For a time it looked as though equities would be hammered. The index fell 150 points and appeared to be in danger of going much lower. But once it became clear New York would not, at least during London hours, suffer another slump, shares picked up.
The market's resilience was, in part, due to the remarkable way it has recovered from previous bouts of Asian flu. With earlier, often frightening, setbacks quickly shrugged off there is a natural hesitancy to sell into a market weakened by overnight developments.
The turmoil in the Far East, which Datastream/ICV calculates has wiped pounds 665bn from the nine main Asian markets since October, has so far had little lasting impact on western markets; London and New York still remain within striking distance of their peaks.
The latest Asian tension occurred as Merrill Lynch's regular fund managers survey showed a preference for European equities. Three out of four believe London shares are fully valued, although 43 per cent are bullish on a year's view.
Nycomed, the Anglo-Norwegian healthcare group, blissfully ignored the gloom with a 65p gain to 2,025p. Domestic stocks such as J Sainsbury and share buy-back candidates like United Utilities and Thames Water were others to push ahead.
Allied Domecq recovered a 17p fall to end 10p higher at 532p as murmurs of some form of corporate activity were heard again.
Another to enjoy a somersault was Dixons, the electrical retailer. Off 27p, largely on worries about tomorrow's trading statement, it closed with a 6p plus to 586p as a more positive attitude became apparent.
Once again groups with Far Eastern connections took some flak although Standard Chartered turned a 56p fall into a 2p gain at 549p. HSBC ended 11p off at 1,368p after falling 79p in the early mayhem. Cable & Wireless confined its decline to 7p at 487p but international trader Inchcape ended at its day's low, off 15.5p to 137,5p, Five years ago the shares were riding at 632p.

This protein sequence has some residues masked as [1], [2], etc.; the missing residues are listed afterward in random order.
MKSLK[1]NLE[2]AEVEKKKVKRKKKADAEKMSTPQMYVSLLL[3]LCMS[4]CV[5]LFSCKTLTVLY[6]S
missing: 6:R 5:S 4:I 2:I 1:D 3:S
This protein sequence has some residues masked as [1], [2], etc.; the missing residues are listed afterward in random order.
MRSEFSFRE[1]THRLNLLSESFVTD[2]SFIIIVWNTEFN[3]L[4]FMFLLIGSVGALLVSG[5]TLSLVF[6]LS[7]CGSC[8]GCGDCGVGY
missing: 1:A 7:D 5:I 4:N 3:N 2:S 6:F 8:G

British Aerospace, lowered 53p to 1,734p, was hit by talk Far Eastern airline orders may be shelved.
BTR took another pounding, falling 8.5p to 171.5p, lowest for eight years. Tomkins, despite profits ahead of expectations, fell 10p to 300p.
Analyst comments had little impact. Cadbury Schweppes fell 6p to 639p, ignoring Goldman Sachs support. Salomon Smith Barney enthusiasm for generators National Power and PowerGen left the shares off 5p to 639p and 11p at 802p respectively.
But BZW left BSkyB off 12.75p at 432p and ABN Amro Hoare Govett support sweetened sugar group Tate & Lyle, up 18.5p to 535p, an all-time peak. The shares have come up from 400p since August and although prospects have improved there is a sneaking suspicion the group, which once resisted nationalisation attempts by Old Labour, is in a predator's sights.
The usual array of disappointing statements appeared. Servisair, an airline support group, dived 65p to 200p after a profits warning; jeweller Theo Fennell dropped 7p to 25.5p after saying disappointing Christmas trading would hit profits and Pace Micro Technology lost 8p to 37.5p following yet another profits warning.
There were also encouraging statements. Supermarket chain Wm Morrison, IT operator Triad and shipbuilder Cammell Laird were among those to make headway.
B Elliott, the old machine tool group now a specialist engineer, is the latest non-Footsie stock to attract a bidder. The shares jumped 20p to 93.5p after the company confirmed an approach.
EW Fact, the accountancy tuition group, edged ahead 4p to 65.5p. There was vague talk of bid action. BPP, unchanged at 517.5p was one name in the frame.
KS Bioedix firmed 1.5p to 115p. It has developed three antibodies for colon cancer. Details of other projects are thought to be in the pipeline.
Emerald Energy was busily traded. The price firmed 1p to 7.25p in a near 22 million share turnover. The company continues its Colombian oil programme but the depth of the drill means progress is slow. There are hopes of a development report next week.
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